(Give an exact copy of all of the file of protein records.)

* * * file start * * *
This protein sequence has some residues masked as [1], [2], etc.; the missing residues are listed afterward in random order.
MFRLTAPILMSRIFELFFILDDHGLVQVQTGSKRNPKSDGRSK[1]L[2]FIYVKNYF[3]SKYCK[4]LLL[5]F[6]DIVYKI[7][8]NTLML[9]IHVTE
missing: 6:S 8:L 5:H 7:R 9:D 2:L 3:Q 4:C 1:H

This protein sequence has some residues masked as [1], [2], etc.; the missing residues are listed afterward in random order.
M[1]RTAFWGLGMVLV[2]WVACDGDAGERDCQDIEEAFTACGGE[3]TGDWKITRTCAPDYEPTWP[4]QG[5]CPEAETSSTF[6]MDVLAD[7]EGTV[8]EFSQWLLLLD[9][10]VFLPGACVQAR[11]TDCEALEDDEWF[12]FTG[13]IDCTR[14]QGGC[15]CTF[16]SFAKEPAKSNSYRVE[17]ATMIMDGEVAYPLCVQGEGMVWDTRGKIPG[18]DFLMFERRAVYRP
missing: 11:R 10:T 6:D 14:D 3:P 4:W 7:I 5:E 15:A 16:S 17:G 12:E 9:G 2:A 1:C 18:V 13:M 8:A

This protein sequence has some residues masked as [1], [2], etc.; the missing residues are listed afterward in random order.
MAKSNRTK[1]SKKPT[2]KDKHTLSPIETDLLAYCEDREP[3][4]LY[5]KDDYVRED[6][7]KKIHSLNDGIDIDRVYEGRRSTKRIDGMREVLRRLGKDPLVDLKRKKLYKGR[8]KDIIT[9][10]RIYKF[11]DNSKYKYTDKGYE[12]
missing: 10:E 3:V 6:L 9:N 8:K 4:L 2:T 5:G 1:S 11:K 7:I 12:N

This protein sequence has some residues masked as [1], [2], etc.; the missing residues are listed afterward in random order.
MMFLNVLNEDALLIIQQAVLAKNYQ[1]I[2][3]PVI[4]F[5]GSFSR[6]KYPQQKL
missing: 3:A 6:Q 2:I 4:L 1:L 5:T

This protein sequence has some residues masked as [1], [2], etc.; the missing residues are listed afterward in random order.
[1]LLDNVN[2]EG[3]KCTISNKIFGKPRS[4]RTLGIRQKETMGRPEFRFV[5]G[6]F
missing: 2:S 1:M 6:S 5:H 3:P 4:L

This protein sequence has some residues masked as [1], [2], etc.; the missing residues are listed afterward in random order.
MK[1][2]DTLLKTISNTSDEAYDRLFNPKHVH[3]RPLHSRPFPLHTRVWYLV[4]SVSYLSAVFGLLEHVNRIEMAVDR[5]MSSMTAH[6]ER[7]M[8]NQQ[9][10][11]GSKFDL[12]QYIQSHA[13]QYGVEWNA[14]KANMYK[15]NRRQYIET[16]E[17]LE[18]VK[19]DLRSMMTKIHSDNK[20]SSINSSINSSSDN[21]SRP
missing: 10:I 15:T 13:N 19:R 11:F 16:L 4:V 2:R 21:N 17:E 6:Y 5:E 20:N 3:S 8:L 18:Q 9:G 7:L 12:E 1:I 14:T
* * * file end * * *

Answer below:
This protein sequence has some residues masked as [1], [2], etc.; the missing residues are listed afterward in random order.
MFRLTAPILMSRIFELFFILDDHGLVQVQTGSKRNPKSDGRSK[1]L[2]FIYVKNYF[3]SKYCK[4]LLL[5]F[6]DIVYKI[7][8]NTLML[9]IHVTE
missing: 6:S 8:L 5:H 7:R 9:D 2:L 3:Q 4:C 1:H

This protein sequence has some residues masked as [1], [2], etc.; the missing residues are listed afterward in random order.
M[1]RTAFWGLGMVLV[2]WVACDGDAGERDCQDIEEAFTACGGE[3]TGDWKITRTCAPDYEPTWP[4]QG[5]CPEAETSSTF[6]MDVLAD[7]EGTV[8]EFSQWLLLLD[9][10]VFLPGACVQAR[11]TDCEALEDDEWF[12]FTG[13]IDCTR[14]QGGC[15]CTF[16]SFAKEPAKSNSYRVE[17]ATMIMDGEVAYPLCVQGEGMVWDTRGKIPG[18]DFLMFERRAVYRP
missing: 11:R 10:T 6:D 14:D 3:P 4:W 7:I 5:E 15:A 16:S 17:G 12:E 9:G 2:A 1:C 18:V 13:M 8:A

This protein sequence has some residues masked as [1], [2], etc.; the missing residues are listed afterward in random order.
MAKSNRTK[1]SKKPT[2]KDKHTLSPIETDLLAYCEDREP[3][4]LY[5]KDDYVRED[6][7]KKIHSLNDGIDIDRVYEGRRSTKRIDGMREVLRRLGKDPLVDLKRKKLYKGR[8]KDIIT[9][10]RIYKF[11]DNSKYKYTDKGYE[12]
missing: 10:E 3:V 6:L 9:N 8:K 4:L 2:T 5:G 1:S 11:K 7:I 12:N

This protein sequence has some residues masked as [1], [2], etc.; the missing residues are listed afterward in random order.
MMFLNVLNEDALLIIQQAVLAKNYQ[1]I[2][3]PVI[4]F[5]GSFSR[6]KYPQQKL
missing: 3:A 6:Q 2:I 4:L 1:L 5:T

This protein sequence has some residues masked as [1], [2], etc.; the missing residues are listed afterward in random order.
[1]LLDNVN[2]EG[3]KCTISNKIFGKPRS[4]RTLGIRQKETMGRPEFRFV[5]G[6]F
missing: 2:S 1:M 6:S 5:H 3:P 4:L

This protein sequence has some residues masked as [1], [2], etc.; the missing residues are listed afterward in random order.
MK[1][2]DTLLKTISNTSDEAYDRLFNPKHVH[3]RPLHSRPFPLHTRVWYLV[4]SVSYLSAVFGLLEHVNRIEMAVDR[5]MSSMTAH[6]ER[7]M[8]NQQ[9][10][11]GSKFDL[12]QYIQSHA[13]QYGVEWNA[14]KANMYK[15]NRRQYIET[16]E[17]LE[18]VK[19]DLRSMMTKIHSDNK[20]SSINSSINSSSDN[21]SRP
missing: 10:I 15:T 13:N 19:R 11:F 16:L 4:V 2:R 21:N 17:E 6:Y 5:E 20:N 3:S 8:L 18:Q 9:G 7:L 12:E 1:I 14:T